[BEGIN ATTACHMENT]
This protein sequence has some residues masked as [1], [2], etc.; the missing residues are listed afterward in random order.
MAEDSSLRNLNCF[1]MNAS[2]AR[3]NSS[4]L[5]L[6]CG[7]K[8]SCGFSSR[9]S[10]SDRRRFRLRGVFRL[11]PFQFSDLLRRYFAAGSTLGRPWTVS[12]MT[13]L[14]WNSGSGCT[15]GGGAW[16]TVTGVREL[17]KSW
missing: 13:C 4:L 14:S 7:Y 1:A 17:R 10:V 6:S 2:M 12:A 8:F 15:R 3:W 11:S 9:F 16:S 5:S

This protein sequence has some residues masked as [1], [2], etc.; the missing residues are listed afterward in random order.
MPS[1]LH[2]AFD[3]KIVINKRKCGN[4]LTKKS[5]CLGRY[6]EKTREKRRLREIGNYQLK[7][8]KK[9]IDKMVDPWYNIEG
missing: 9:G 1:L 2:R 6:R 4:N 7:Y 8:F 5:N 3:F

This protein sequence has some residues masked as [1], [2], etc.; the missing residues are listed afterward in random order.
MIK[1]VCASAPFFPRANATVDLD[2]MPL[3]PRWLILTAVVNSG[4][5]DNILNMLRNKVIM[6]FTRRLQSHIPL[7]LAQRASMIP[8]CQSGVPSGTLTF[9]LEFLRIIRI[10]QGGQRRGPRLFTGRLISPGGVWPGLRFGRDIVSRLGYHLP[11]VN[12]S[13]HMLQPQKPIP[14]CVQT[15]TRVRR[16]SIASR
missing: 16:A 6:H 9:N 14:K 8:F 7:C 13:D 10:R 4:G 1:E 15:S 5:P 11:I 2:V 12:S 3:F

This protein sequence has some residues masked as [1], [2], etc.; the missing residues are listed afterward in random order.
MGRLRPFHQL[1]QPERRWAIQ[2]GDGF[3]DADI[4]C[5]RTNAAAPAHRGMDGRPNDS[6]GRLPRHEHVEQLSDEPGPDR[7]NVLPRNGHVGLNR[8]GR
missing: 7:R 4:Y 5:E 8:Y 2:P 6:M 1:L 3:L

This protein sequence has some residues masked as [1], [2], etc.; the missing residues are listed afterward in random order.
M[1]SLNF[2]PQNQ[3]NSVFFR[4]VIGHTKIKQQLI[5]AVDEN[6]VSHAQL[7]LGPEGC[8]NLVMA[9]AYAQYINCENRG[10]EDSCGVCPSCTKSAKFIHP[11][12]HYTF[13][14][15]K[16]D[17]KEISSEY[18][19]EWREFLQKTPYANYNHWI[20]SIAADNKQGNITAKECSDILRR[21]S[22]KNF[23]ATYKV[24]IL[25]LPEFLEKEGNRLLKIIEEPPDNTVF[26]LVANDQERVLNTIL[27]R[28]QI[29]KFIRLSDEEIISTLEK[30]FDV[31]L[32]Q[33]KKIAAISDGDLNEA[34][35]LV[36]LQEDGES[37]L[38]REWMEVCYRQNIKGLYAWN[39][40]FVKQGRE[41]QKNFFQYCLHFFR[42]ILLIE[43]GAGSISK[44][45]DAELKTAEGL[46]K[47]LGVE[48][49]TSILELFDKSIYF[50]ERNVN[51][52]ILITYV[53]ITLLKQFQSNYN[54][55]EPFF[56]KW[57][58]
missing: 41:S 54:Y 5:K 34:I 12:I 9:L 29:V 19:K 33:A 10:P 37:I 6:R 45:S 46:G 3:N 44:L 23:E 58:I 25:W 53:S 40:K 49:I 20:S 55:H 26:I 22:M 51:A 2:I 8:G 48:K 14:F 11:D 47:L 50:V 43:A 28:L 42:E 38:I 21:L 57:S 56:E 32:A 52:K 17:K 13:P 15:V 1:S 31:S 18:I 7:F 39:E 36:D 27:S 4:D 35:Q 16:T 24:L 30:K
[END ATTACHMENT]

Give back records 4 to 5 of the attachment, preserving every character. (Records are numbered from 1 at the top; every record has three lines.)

This protein sequence has some residues masked as [1], [2], etc.; the missing residues are listed afterward in random order.
MGRLRPFHQL[1]QPERRWAIQ[2]GDGF[3]DADI[4]C[5]RTNAAAPAHRGMDGRPNDS[6]GRLPRHEHVEQLSDEPGPDR[7]NVLPRNGHVGLNR[8]GR
missing: 7:R 4:Y 5:E 8:Y 2:P 6:M 1:L 3:L

This protein sequence has some residues masked as [1], [2], etc.; the missing residues are listed afterward in random order.
M[1]SLNF[2]PQNQ[3]NSVFFR[4]VIGHTKIKQQLI[5]AVDEN[6]VSHAQL[7]LGPEGC[8]NLVMA[9]AYAQYINCENRG[10]EDSCGVCPSCTKSAKFIHP[11][12]HYTF[13][14][15]K[16]D[17]KEISSEY[18][19]EWREFLQKTPYANYNHWI[20]SIAADNKQGNITAKECSDILRR[21]S[22]KNF[23]ATYKV[24]IL[25]LPEFLEKEGNRLLKIIEEPPDNTVF[26]LVANDQERVLNTIL[27]R[28]QI[29]KFIRLSDEEIISTLEK[30]FDV[31]L[32]Q[33]KKIAAISDGDLNEA[34][35]LV[36]LQEDGES[37]L[38]REWMEVCYRQNIKGLYAWN[39][40]FVKQGRE[41]QKNFFQYCLHFFR[42]ILLIE[43]GAGSISK[44][45]DAELKTAEGL[46]K[47]LGVE[48][49]TSILELFDKSIYF[50]ERNVN[51][52]ILITYV[53]ITLLKQFQSNYN[54][55]EPFF[56]KW[57][58]
missing: 41:S 54:Y 5:K 34:I 12:I 9:L 29:V 19:K 33:A 10:P 37:I 6:R 45:S 46:G 3:N 44:L 23:E 58:I 25:W 53:S 40:K 49:I 20:S 55:H 26:I 22:M 51:A 2:I 8:G 48:K 14:F 11:D 47:L 50:V 43:A 28:L 42:E 38:I 21:L 57:S 56:E 32:A 52:K 17:K 13:P 15:V 1:S 31:S 18:I 7:F 39:E 36:D 27:S 4:D 35:Q 16:T 24:L 30:K